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The last thing Nelson Bahamondes saw before he died was a landscape of snow, mist and the lush vegetation of his native Patagonia. Then, the 65-year-old father of three slipped into a deep sleep cradled in the arms of a man whose life he’d saved, never to wake again. Bahamondes’ death was a tragic moment in a remarkable story that has gripped Chile over the past week — a tale of sacrifice, stoicism, comradeship and, ultimately, of survival and hope.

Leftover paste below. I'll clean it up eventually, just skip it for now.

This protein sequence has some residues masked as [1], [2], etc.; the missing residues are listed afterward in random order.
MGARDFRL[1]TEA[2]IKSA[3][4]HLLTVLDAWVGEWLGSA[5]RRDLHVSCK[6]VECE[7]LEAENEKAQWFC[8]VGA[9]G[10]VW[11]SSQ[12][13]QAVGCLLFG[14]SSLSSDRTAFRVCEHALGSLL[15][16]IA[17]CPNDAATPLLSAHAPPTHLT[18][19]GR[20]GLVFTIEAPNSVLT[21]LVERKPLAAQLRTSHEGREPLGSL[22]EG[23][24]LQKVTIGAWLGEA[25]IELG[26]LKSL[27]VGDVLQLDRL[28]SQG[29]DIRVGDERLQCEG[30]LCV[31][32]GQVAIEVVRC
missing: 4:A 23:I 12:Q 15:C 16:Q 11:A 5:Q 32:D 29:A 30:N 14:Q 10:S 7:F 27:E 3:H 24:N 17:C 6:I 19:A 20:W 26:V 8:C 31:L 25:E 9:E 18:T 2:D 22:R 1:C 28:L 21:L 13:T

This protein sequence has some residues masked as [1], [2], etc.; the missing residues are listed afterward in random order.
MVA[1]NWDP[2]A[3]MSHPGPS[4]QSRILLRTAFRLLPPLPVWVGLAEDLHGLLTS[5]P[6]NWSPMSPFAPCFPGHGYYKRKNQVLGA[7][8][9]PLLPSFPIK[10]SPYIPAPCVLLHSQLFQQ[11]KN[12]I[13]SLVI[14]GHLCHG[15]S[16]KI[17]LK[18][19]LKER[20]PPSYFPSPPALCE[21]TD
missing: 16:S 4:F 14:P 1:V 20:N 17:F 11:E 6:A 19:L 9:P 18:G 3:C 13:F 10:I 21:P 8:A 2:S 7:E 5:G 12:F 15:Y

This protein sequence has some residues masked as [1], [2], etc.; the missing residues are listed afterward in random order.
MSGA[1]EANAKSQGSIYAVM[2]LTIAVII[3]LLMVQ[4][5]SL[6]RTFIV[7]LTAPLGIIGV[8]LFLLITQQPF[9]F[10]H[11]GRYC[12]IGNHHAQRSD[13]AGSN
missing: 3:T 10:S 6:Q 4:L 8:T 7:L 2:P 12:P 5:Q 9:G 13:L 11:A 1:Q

A week ago, Patagonia Airlines pilot Bahamondes had guided his Cessna 208 onto the runway at Puerto Montt airport and taken off into a foreboding grey sky. His plane carried nine passengers bound for the remote airstrip of La Junta in the foothills of the Andes. As the Cessna banked inland from the Pacific, it ran into a storm so violent that it forced Bahamondes to make an emergency landing, skimming the treetops before ditching in the undergrowth. That all on board survived the hard landing is a tribute to his skills as a pilot. Bahamondes suffered the worst injuries, but still managed to clamber from the cockpit.